That made it “more personal,” Magerko said.

“I really got out of it that people in the world can really be pretty mean and cruel, and you have to find it within you to make people’s lives better. Otherwise, it’s going to be a vicious cycle of anger and hate,” she said.

High school can be “a lot” like that, she added.

She and several schoolmates at Jacobs High School said they never have seen the show “Made,” which pairs coaches with high school and college students ages 15-24 who have a goal or objective, who want to be made into something else. But they shared the goals they have made for the new school year.

Sirena Galvan, 17, of Carpentersville, wants to be made into a “B” student, she said.

Galvan had “awesome grades” her freshman year — but, she said, “life got in the way.” She finished her junior year as a “straight-D student,” and with graduation approaching, she’s trying to figure out if she’s going to go on to community college or what she wants to do.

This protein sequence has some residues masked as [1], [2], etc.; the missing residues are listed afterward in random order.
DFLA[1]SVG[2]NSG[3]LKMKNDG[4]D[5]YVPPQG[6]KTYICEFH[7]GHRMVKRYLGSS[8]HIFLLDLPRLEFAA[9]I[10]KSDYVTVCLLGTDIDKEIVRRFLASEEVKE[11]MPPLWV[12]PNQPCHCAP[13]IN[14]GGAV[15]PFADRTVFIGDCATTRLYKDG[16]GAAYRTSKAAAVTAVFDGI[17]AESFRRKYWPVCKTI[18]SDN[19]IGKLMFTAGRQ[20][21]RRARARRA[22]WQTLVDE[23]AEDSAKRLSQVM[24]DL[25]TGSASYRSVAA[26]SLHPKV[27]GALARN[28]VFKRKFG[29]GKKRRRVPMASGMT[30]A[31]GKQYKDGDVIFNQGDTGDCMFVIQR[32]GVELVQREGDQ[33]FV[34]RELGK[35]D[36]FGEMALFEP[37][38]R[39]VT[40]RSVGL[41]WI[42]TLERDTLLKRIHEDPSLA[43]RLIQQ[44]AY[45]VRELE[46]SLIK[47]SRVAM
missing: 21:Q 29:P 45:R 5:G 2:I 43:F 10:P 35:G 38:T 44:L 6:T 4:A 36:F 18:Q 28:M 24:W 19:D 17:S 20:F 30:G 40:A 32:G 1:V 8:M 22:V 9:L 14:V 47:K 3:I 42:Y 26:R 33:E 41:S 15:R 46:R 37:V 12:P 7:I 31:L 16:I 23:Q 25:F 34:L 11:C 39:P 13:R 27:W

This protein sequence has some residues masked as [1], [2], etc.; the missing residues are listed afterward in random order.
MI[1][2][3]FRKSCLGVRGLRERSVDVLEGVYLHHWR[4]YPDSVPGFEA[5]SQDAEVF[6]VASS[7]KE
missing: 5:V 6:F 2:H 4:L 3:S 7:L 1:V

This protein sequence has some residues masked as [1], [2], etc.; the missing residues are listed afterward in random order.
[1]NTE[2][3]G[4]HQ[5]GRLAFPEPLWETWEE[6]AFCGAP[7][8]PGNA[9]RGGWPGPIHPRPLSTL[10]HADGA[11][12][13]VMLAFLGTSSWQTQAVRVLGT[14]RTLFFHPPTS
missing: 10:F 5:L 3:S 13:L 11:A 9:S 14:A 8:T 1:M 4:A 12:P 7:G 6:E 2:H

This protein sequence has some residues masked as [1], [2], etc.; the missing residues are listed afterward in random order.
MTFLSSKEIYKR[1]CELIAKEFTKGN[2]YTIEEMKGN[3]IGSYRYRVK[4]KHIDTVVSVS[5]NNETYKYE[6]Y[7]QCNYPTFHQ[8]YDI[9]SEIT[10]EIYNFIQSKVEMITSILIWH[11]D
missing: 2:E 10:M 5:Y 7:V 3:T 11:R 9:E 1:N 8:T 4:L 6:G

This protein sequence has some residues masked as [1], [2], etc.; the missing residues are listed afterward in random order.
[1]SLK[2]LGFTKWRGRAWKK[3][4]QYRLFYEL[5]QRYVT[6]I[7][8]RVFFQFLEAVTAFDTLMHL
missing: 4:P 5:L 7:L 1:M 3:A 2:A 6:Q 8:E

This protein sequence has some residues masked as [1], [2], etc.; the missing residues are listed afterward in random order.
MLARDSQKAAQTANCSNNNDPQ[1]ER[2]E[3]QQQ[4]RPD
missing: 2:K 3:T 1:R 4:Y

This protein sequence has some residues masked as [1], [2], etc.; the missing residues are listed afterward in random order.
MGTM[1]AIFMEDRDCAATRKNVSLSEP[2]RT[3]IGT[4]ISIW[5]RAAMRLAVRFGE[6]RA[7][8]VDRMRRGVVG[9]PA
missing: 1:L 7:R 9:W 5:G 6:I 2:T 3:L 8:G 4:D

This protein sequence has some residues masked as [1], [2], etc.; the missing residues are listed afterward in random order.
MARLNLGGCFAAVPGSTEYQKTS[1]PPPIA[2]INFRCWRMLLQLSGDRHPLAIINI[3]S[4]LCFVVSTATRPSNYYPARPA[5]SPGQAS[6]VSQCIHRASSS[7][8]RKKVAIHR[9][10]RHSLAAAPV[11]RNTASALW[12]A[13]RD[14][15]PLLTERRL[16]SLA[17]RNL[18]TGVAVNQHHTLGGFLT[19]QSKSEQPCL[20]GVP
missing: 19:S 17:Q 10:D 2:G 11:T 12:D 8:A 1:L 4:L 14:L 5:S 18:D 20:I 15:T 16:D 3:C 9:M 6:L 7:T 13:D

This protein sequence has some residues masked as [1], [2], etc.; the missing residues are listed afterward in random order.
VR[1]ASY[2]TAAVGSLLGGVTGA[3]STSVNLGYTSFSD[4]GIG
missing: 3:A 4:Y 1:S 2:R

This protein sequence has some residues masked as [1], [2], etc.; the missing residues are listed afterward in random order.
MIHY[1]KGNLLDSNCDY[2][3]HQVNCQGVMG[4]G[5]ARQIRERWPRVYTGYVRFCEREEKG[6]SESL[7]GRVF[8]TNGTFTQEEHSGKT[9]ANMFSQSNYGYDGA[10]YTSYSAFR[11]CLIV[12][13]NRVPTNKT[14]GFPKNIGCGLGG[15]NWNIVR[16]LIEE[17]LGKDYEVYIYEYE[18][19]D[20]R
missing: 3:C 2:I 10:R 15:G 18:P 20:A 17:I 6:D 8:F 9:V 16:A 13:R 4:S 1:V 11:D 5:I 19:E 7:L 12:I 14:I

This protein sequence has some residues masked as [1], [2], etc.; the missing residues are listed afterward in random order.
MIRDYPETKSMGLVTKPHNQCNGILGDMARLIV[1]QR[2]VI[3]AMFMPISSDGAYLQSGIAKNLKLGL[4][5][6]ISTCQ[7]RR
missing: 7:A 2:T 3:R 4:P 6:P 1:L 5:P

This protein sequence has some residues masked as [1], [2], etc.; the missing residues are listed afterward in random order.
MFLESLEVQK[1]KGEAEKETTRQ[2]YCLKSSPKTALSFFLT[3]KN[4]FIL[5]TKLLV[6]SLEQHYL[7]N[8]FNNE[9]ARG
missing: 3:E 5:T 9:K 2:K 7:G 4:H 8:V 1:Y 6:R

“For me, it’s going to be a really challenging year,” she said.

First challenge

The three high schools in District 300 faced their first challenge Monday — not just the first day of school but also the first day of school on an eight-period schedule.

“The first day of school is always chaotic, but I didn’t get the sense the schedule change had to do with the chaos,” said Ben Churchill, assistant superintendent for high school in District 300.

The school board voted in September for the new schedule, the first time it had looked at restructuring its high school schedule since 1996. Dundee-Crown and Hampshire started that schedule today, while Jacobs started with a modified “Eagle Pride Day” schedule for the assembly.

The decision followed seven months of discussion; several proposed schedules; and meetings with parents, students and staff.

And it’s something that made Genevieve Goelz, 16, Algonquin “really nervous” when she learned about it last year. The junior had enjoyed being able to concentrate and study for just four classes at a time, she said.